In Misty’s footsteps

August 5th, 2018

American ballerina Misty Copeland continues to inspire young girls of colour worldwide to achieve the highest in the world of ballet.

That story rings true for 19-year-old Erica Lall, a dancer in the corps de ballet of the prestigious American Ballet Theater (ABT), the same company for which Copeland is currently a principal dancer.

Lall, who was this year named among the ’25 To Watch’ by the industry glossy Dance Magazine, was born in Cypress, Texas, a community in Harris County just outside Houston in the United States, to a Jamaican mother and a Trinidadian father. Her mother, Hermoine White, is originally from Linstead, St Catherine, but grew up in Kingston.

via In Misty’s footsteps.

Reggae music takes over Downtown

August 5th, 2018

Hundreds of music lovers packed Albee Square in Downtown Brooklyn to watch reggae band Meta and the Cornerstones perform on July 28. The band was the musical entertainment of Downtown Brooklyn Partnership’s pop-up beach party — a beach-themed outdoor event at the center of Fulton Mall. The event attracted coastline fanatics, music enthusiasts, and even passerby in the area, said one woman.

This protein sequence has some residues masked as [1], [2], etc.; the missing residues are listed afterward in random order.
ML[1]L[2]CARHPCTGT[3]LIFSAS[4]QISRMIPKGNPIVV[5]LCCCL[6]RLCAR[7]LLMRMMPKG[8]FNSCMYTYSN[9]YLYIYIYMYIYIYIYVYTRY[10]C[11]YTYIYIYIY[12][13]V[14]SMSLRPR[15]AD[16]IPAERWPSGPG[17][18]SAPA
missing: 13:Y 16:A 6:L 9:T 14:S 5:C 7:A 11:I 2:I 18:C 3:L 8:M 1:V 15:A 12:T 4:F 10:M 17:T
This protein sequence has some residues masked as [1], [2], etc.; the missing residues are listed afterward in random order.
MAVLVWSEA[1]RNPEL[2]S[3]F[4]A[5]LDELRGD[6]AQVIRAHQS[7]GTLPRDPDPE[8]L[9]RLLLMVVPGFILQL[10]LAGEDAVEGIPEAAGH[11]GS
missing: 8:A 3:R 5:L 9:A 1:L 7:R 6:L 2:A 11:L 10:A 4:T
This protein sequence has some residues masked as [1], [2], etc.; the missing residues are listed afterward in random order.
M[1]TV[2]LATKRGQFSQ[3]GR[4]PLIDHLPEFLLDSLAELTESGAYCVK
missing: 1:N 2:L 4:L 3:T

“We were actually Downtown to see a movie and when we came out we bumped into the show,” said Ilka Selby, who was with her daughter Mia. “We saw the crowd and heard the music and stayed because the music was really nice.”It was her first time hearing music from the reggae roots band, and she was amazed with their performance and style.

via Reggae music takes over Downtown.

Reggae Label Trojan Records Details 50th Anniversary Releases

May 20th, 2018

Founded in 1968 by Lee Gopthal and Chris Blackwell, two Jamaican ex-pats living in London, Trojan helped introduce an array of reggae artists to mainstream audiences. The label’s catalog includes music from Lee "Scratch" Perry, Desmond Dekker, Jimmy Cliff, the Pioneers and the Maytalls, while its Upsetter imprint was responsible for releasing much of Bob Marley and the Wailers’ music in the U.K.

Trojan’s upcoming 50th anniversary release itinerary includes the three-disc Ska and Reggae Classics collection (out May 25th), the two-CD sets This is Trojan Roots and This is Trojan Dub (June 22nd) and the coffee table book, The Story of Trojan Records (July 5th). Laurence Cane-Honeysett wrote the The Story of Trojan Records (he previously chronicled the label in his 2003 book, Young, Gifted and Black), which also contains illustrations, photographs, record sleeves and other previously unseen archival material.

via Reggae Label Trojan Records Details 50th Anniversary Releases – Rolling Stone.

What to Do (and Wear) in Jamaica’s Coolest Beach Town

May 20th, 2018

Negril — a laid-back Jamaican coastal town — has everything you’d want from an idyllic island getaway.

There are long stretches of sandy beach lined with restaurants, bars, and vibrant street vendors; cliffside hotels and restaurants overlooking glittering Caribbean waters; and, of course, Bob Marley’s greatest hits playing around every corner.